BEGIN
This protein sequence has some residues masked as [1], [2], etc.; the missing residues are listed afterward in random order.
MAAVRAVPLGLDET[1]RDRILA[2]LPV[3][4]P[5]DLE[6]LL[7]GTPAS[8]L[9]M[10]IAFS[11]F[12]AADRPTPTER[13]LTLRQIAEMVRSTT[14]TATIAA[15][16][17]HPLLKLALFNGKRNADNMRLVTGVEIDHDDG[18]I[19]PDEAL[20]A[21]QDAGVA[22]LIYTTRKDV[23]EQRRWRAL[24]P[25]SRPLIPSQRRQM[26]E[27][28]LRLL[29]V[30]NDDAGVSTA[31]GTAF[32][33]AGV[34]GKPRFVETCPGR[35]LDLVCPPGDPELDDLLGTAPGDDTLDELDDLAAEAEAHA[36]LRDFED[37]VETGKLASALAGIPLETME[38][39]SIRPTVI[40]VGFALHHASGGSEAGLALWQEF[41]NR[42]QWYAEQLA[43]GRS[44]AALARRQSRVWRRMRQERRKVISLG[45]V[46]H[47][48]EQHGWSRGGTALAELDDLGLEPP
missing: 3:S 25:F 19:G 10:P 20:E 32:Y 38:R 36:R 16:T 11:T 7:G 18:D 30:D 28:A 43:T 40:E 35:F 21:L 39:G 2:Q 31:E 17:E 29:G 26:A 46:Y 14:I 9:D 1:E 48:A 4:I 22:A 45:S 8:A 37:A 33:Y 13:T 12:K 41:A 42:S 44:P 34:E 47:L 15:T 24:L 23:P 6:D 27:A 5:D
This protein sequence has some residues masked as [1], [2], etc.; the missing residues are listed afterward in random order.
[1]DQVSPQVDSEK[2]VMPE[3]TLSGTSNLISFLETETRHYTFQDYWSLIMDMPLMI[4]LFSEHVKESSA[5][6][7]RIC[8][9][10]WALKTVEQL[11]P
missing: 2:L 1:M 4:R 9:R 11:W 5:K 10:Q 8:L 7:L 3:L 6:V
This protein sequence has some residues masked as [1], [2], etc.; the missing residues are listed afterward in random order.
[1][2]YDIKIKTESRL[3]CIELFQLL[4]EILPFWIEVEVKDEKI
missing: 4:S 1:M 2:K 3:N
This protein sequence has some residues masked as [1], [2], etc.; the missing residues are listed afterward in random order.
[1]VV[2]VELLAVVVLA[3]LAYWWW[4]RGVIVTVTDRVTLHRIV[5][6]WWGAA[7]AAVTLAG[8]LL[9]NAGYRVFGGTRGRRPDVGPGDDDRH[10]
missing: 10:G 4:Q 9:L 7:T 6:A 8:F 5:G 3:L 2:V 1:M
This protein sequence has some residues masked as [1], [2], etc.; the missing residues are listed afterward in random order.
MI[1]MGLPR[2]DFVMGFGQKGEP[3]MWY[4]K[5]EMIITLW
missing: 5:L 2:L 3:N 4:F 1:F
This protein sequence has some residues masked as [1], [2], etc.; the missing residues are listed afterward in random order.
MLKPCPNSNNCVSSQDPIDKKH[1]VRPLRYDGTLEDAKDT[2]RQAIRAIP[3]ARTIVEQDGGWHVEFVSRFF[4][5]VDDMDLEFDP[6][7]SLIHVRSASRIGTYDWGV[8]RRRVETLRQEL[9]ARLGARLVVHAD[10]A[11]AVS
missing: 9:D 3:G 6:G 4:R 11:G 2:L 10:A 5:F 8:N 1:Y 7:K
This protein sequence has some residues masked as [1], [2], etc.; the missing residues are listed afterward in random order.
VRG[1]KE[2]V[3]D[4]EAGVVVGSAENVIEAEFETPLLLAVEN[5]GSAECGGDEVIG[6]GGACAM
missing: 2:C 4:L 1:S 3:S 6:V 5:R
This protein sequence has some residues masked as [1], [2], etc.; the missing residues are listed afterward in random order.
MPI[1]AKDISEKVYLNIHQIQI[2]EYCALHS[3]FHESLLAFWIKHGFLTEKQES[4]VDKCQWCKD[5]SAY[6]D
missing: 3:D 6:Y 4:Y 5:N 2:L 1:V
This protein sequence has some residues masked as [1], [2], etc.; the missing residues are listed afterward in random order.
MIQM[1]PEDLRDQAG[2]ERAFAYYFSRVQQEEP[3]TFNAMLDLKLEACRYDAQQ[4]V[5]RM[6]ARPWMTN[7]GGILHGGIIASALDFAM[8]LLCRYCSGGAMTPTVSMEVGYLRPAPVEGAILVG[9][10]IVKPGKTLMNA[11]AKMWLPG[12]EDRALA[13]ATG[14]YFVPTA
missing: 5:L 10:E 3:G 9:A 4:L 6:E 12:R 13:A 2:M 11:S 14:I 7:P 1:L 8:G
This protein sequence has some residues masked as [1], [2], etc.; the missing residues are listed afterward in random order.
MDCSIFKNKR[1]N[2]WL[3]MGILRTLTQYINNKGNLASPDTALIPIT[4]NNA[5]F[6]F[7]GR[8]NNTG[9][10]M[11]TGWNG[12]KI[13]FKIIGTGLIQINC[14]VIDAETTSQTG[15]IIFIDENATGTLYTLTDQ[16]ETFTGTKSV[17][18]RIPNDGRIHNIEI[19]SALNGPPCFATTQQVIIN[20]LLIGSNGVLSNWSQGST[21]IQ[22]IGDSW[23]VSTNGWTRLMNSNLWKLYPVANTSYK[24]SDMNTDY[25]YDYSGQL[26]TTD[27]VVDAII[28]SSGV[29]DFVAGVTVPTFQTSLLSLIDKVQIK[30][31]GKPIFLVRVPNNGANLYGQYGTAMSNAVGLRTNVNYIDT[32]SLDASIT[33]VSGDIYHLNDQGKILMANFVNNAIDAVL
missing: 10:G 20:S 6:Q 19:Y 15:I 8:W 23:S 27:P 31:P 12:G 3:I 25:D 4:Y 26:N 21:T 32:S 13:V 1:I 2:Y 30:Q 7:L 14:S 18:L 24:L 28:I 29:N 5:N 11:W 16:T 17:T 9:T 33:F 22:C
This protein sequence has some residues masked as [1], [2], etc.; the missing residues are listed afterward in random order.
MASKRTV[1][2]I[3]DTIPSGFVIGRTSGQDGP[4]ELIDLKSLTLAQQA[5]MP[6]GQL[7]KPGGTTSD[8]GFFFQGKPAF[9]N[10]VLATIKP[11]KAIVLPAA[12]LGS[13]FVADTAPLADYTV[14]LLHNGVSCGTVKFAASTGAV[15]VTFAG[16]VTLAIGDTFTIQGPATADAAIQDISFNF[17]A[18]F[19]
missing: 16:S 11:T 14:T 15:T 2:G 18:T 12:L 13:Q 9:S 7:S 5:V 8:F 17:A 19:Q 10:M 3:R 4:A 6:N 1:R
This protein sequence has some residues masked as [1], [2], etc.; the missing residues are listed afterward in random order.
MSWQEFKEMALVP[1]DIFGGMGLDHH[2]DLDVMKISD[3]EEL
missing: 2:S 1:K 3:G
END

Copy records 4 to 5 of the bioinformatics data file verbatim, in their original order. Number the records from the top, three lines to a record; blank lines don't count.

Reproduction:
This protein sequence has some residues masked as [1], [2], etc.; the missing residues are listed afterward in random order.
[1]VV[2]VELLAVVVLA[3]LAYWWW[4]RGVIVTVTDRVTLHRIV[5][6]WWGAA[7]AAVTLAG[8]LL[9]NAGYRVFGGTRGRRPDVGPGDDDRH[10]
missing: 10:G 4:Q 9:L 7:T 6:A 8:F 5:G 3:L 2:V 1:M
This protein sequence has some residues masked as [1], [2], etc.; the missing residues are listed afterward in random order.
MI[1]MGLPR[2]DFVMGFGQKGEP[3]MWY[4]K[5]EMIITLW
missing: 5:L 2:L 3:N 4:F 1:F